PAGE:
Published August 16th, 2016
This is the second piece in a series — Out of Africa back to America — where I am sharing my take on what it was like, is like, to come back to the country I was born. Seeing the United States of America again, from 2012 until today, with African lenses, has been more than interesting, to say the least…
I began sorting through my stuff, deciding which things to put in boxes and ship as cargo, which things to give to women's shelters, and what to leave in South Africa to use during visits. Mostly, my material possessions were clothes, shoes and books. Most of the shoes had a nice coat of African dust embedded in them and I knew I'd stand out in Miami, so I figured I'd go shoe shopping back on American soil. Almost all my work was digitized, so easily ported via laptop and external hard drive. I knew what I carried in my heart and mind was much more precious than anything material, and going through, folding, sorting clothes and stuff was really a chore. The most important thing was getting me, Tanya, safely transported across the pond.
My jewelry -- mainly beaded African pieces and some silver pieces I got from an amazing jewelry designer friend in Miami -- was my most prized possession, not so much for monetary value, but sentimental value. This all came with me in my check-in luggage on my flight out of Johannesburg.
I had dinners with friends, sharing stories about life, plans, hopes and dreams, and thoughts about when we would see each other again other than on video Skype.
Fortunately, I left during the cold winter season in South Africa, July, which was a good choice since I couldn't wait to get to warmer temperatures. I flew from Joburg to New York and then onto Los Angeles. My first stop was to be in California. I had registered for another yoga teacher training program at the Chopra Center in Carlsbad which would lead to my completion of my Vedic Master Certificate, and, I wanted to visit with my mom.
I stayed in Southern California for several weeks, focused on my work and communicating with my tenants about when I could get back into my home in Coconut Grove. It was September of 2012 when I landed back in Miami, and, for the first time, with the intention of making it one of my homes for a while...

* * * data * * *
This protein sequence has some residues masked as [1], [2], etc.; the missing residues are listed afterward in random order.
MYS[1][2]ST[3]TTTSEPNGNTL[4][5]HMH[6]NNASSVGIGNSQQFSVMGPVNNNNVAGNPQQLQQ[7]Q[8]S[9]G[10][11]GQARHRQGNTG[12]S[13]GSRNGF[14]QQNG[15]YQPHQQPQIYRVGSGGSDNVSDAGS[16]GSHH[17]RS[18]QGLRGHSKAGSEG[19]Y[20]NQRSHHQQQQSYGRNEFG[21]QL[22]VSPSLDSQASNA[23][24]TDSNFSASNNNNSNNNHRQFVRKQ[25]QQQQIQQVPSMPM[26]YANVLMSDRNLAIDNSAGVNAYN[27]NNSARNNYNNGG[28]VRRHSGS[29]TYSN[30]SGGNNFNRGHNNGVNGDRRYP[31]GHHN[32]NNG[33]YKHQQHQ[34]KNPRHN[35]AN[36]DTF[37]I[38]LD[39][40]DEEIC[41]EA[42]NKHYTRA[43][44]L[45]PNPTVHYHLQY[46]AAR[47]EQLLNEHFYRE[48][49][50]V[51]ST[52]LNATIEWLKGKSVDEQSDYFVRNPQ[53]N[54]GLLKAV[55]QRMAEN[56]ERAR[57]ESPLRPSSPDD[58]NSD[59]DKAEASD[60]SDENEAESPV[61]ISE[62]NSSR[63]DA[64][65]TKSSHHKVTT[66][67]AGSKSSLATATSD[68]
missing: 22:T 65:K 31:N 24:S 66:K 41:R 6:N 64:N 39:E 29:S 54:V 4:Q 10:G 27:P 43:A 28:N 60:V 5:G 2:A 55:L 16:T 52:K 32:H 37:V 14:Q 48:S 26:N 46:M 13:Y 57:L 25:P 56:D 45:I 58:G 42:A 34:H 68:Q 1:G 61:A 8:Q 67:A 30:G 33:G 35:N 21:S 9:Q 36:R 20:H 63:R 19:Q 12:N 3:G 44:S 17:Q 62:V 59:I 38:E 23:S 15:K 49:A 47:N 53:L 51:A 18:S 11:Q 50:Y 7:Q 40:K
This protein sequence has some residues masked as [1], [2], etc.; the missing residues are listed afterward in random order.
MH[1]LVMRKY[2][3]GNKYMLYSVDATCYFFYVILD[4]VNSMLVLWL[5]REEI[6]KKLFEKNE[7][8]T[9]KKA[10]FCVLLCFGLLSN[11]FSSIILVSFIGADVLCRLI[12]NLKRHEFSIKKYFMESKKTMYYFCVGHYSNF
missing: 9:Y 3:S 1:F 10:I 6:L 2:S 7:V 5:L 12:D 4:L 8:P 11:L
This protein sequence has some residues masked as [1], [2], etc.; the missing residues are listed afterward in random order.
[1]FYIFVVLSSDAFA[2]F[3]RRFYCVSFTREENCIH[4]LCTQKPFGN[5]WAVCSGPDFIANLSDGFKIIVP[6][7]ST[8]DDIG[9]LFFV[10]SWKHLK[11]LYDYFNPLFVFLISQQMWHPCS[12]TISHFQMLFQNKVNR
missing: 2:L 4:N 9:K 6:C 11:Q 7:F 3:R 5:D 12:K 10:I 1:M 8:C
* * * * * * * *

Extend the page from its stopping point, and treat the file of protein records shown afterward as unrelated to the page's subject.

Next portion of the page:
The first month I spent re-assembling my space. Moving some furniture back that was at a friend's home, putting utilities -- electricity and Internet -- in my name, finding where to shop for food that I was used to -- fresh, flavorful and organic -- and water filters (for the sink tap and shower) as the city water was shocking to both my stomach and my hair. And milk, from the cow, or as straight from a cow as possible. A lot of things were much more expensive in Miami, although, fuel, electricity and Internet were downright bargains! I spent many an evening on my veranda after a nice long hot shower savoring abundant water, electricity and Wi-Fi. I was so darned appreciative and I told people how blessed I was, how blessed we are to have these things. I think my neighbors thought I was a little weird.
My home looks like an upscale safari lodge: animal printed chairs, photos of wildlife and art by a Tanzanian artist friend of mine. It is very Zen-simple and I have ceiling fans that remind me of Zanzibar. Many mornings I wake up and check in with a "where am I?" There is the sound of wildlife outside my windows, but it is not lions, or ibis birds calling, rather, there are resident peacocks that saunter around Coconut Grove.
I got up the nerve to drive again on the other side of the road (both Tanzania and South Africa drive on the left hand side) and I leased a car, a VW Beetle. And tried to get used to driving in Miami. It ain't easy. More than half the population, being from Latin America, do not follow rules of the road, like in Africa, yet another part of the population, being from other parts of the States, follow rules, like staying in lanes and always following robots (the term for traffic light in S. Africa). Put these two groups together on the same roads and you don't have organized chaos like you have in Dar es Salaam or Lima, you have downright chaos. It is always a practice for me in staying super aware and conscious when out on the streets in Miami.
I spent a lot of time alone at first, wondering how and where I was going to fit in. I worked on my book, studied for my Seven Spiritual Laws of Yoga certification, and made coffee dates with old and new acquaintances.
There was a yoga studio walking distance from my home that I decided to walk into one day and introduce myself. The owner was actually there when I walked in and greeted me with the warmest, friendliest smile I had seen in weeks. I was so excited to share with her my ideas and about the healing wisdom of Africa. I explained that I had decided to move back to the States after more than a decade in East and Southern Africa. She looked at me and said with a most astonished look 'Why?!?" My heart sunk. I think she saw it. She noted how crazy America had become in the past decade and wondered whether I was prepared for it all. We became friends and when I practiced yoga at her studio the first few months I was back, she always introduced me and continues to support my work in Tanzania.
I had made a promise to myself that you can take the girl out of Africa, but you can't take Africa out of the girl. I was determined to live as much as possible in the state of consciousness I had nurtured on the continent, but how to do this in practice, I could sense, was going to be a bit tricky.
[to be continued...]